Web Applications attacks utilizing stolen credentials are rife in this vertical. Social engineering attacks in which adversaries insert themselves into the property transfer process and attempt to direct fund transfers to attacker-owned bank accounts are also prevalent. Like many other industries, Misconfigurations are impacting this sector.
37 incidents, 33 with confirmed data disclosure
Web Application, Everything Else and Miscellaneous Errors represent 88% of data breaches
External (73%), Internal (27%) (breaches)
Financial (45%—97%), Convenience/Espionage (0%—40% each), Fear/Fun/Grudge/Ideology/Other/Secondary (0%—21% each) (breaches)
Personal (83%), Internal (43%), Other (43%), Credentials (40%) (breaches)
Top Controls: Secure Configuration (CSC 5, CSC 11), Implement a Security Awareness and Training Program (CSC 17), Boundary Defense (CSC 12)
Data Analysis Notes
Actor Motives are represented by percentage ranges, as only eight breaches had a known motive. Some charts also do not have enough observations to have their expected value shown.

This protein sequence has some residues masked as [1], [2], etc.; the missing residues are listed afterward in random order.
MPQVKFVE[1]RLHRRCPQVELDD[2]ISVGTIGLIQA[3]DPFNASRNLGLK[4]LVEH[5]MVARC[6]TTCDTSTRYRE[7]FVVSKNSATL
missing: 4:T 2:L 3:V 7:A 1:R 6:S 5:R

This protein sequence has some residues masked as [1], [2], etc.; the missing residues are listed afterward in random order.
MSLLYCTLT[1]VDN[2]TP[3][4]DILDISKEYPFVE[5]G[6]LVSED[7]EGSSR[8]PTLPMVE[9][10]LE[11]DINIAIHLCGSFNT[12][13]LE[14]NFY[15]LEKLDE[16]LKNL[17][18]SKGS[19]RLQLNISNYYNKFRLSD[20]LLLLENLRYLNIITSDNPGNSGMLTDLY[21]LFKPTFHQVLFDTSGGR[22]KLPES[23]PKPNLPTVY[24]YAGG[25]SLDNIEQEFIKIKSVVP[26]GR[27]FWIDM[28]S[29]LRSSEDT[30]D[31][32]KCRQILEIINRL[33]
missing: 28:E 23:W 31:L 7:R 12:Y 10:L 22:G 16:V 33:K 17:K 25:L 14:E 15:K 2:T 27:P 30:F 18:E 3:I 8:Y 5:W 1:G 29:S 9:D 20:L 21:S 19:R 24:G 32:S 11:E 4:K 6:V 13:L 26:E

There is nothing quite like that feeling of owning your first home. Moving in, enjoying the smell of fresh paint, and reflecting on all the memories you’ll make. Our data for this vertical indicates that cyber criminals are also being allowed to move right in and make themselves at home. Whether they are attending a showing of your data via Web Applications attacks, utilizing social engineering in the Everything Else pattern or simply being asked to drop in by your employees through an assortment of Miscellaneous Errors, they are certainly being made welcome. As you can see in Figure 95, it is difficult to state conclusively which of these three patters is the statistical leader but we can assert that they are all in the running.
Don’t leave the key under the welcome mat
Although we saw a rather small number of breaches in this sector over the last year, there are some interesting high-level findings to discuss. As in many other sectors, criminals have been actively leveraging stolen credentials to access users' inboxes and conduct nefarious activities. In fact, across all industries, credential theft is so ubiquitous perhaps it would be more accurate to consider them time shares rather than owned. Meanwhile, other external actors are relying on social engineering to get the job done. Some of these activities are simply aimed at stealing your data, but in other cases these attacks can be used to tee up a separate assault, as seen in many of the attacks that leverage pretexting.